Canson charcoal paper with Staedtler Mars 4B pencils
Adobe Garamond Pro Regular
This is a startlingly beautiful work. I can't quote any of it, because, as promised by the title, all is unspoken. The narrative relies only on the artwork to carry it along. The temptation is to flip through it quickly, but there is too much texture on each page. There's hardly any white space, practically every square centimeter is filled, even the cloudless sky, let alone the plentiful wood, brick and earth.
It seemed to me this book was as much about the setting and the environment as it was with the story. The first several pages consist of the young girl's life on the farm. Watching soldiers marching by, feeding the chickens, hanging quilts. I got a real sense of the passage of time, and the entirety of this young girl's existence.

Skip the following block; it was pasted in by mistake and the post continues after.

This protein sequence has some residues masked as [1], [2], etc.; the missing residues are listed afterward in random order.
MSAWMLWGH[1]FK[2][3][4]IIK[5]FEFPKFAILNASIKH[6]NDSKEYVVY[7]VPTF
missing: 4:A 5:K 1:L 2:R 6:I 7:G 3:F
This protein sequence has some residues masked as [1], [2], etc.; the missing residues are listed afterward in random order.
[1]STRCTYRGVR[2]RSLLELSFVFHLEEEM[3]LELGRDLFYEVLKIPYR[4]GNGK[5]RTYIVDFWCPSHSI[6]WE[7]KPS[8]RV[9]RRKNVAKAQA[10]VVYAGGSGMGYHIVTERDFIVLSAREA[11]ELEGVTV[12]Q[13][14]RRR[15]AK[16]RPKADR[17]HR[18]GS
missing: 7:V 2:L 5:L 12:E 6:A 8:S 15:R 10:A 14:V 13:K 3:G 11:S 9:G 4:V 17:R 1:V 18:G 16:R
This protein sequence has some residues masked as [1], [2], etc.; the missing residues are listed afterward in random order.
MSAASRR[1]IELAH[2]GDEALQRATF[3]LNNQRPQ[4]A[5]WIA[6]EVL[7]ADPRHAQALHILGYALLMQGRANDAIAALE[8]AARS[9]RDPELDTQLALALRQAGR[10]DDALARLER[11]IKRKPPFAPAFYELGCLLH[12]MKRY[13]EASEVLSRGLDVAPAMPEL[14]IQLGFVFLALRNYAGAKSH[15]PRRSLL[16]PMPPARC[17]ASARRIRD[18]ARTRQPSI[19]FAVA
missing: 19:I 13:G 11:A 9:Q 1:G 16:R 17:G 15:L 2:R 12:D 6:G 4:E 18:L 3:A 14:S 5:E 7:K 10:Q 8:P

When the story comes into play, it is with subtlety and mystery.
|Do you see the eye in the corn?|
That eye is all that is ever seen. Unspoken, indeed. There are layers of invisibility, just as the young girl herself, is practically invisible to the soldiers and bounty hunters come to her parent's home.
"Because I made only the pictures," writes Cole, "I'm hoping you will write the words and make this story your own."